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At each new pregnancy consultation, I ask my patient if they have any ideas about the way they would like to birth their baby. Most new mothers indicate a preference for a vaginal delivery and a labor process that is as natural as possible, though most are not willing to take an epidural off the table. I always counsel my patient that they certainly are capable of having an unmedicated delivery. If this were not the case, we would not all be sitting here today. Women have been delivering their babies without pain relief for all of time. However, I also counsel my patients that without proper physical and mental conditioning, ultimately they are unlikely to choose to have an unmedicated delivery because labor is very hard work and if they are unprepared for it, they will most likely want an epidural. But beyond the consideration of an epidural, taking good care of their bodies with proper diet and exercise helps reduce their need for all medical interventions and makes a vaginal delivery more likely. There is nothing I can do as a physician to help a woman have a natural birth which is more important than her taking good care of herself throughout the pregnancy and preparing well for working through an unmedicated delivery. When it comes to natural birth, a woman cannot just try, she must do.

Proper self-care in pregnancy forms the foundation of a natural birth. Unfortunately, in modern time-starved obstetrics practices, few women receive counseling about the importance of proper diet and exercise unless a problem, such as gestational diabetes or excessive weight gain, has already developed. Few women are encouraged to attend childbirth preparation and the western medical viewpoint acknowledges the mind–body connections only to a limited extent, so an even smaller number of women receive any instruction in stress-reduction techniques or emotional preparation for either childbirth or parenthood. There are three hurdles to overcome in order for women to begin receiving this type of counseling in pregnancy and apply it to their pregnancy. First, as with all lifestyle modification initiatives, health care providers must begin to appreciate its value and believe it is something they can influence. Second, outpatient care structures must be modified to accommodate the time required to address these issues. Most physicians and midwives have 15 minutes or less to spend at each antenatal visit. This leaves barely enough time to perform a quick check up and address any immediate questions or concerns. Finally, women themselves must be willing to devote time to both receiving the education and committing themselves to making recommended changes in their own lifestyle. This should be a priority for all women, but for women hoping to have a natural birth, it is an essential part of making their plan a reality.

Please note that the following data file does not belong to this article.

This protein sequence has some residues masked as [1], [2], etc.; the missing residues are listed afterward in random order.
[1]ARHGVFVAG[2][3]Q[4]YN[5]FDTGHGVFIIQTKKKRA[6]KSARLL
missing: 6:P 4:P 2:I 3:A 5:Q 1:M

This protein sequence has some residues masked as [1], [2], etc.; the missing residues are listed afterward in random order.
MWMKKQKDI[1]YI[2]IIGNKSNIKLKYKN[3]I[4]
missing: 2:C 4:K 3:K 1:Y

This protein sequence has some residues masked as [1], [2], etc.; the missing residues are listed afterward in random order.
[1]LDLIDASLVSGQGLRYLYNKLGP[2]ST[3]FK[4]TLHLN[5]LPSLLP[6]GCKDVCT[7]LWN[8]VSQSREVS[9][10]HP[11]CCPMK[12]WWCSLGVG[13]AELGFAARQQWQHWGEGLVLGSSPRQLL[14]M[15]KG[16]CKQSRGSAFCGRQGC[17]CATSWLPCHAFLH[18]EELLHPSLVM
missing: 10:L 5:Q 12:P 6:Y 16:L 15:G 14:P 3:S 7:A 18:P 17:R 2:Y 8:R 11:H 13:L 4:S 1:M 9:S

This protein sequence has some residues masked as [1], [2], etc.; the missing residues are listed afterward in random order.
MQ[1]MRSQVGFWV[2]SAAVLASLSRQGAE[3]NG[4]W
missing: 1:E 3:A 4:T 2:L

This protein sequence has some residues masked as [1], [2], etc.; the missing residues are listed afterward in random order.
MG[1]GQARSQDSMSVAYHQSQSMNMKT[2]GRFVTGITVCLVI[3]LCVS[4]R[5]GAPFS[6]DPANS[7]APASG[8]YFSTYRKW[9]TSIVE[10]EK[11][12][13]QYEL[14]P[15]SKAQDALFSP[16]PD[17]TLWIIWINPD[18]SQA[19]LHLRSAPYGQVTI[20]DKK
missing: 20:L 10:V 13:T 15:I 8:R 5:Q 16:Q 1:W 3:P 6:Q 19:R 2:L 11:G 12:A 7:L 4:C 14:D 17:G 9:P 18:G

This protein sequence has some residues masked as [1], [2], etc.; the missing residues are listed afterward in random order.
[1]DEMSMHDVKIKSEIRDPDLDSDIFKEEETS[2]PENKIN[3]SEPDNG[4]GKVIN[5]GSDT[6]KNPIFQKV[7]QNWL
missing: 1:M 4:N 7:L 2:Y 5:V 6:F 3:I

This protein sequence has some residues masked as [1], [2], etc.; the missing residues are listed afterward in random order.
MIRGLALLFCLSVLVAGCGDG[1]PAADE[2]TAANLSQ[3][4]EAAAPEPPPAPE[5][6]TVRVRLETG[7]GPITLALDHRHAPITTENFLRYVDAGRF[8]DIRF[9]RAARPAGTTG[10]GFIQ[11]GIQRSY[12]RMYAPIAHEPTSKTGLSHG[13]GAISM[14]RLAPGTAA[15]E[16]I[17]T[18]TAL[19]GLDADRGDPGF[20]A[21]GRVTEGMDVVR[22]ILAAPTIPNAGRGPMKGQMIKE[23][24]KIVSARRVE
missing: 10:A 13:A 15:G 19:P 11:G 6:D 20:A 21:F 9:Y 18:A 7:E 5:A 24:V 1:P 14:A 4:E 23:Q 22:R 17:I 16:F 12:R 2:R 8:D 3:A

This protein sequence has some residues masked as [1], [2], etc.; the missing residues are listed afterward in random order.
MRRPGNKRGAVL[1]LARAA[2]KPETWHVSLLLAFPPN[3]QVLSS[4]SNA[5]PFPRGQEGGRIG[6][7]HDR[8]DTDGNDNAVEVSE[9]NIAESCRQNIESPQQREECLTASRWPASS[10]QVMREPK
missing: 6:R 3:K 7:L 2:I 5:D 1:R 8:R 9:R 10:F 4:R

Proper Diet


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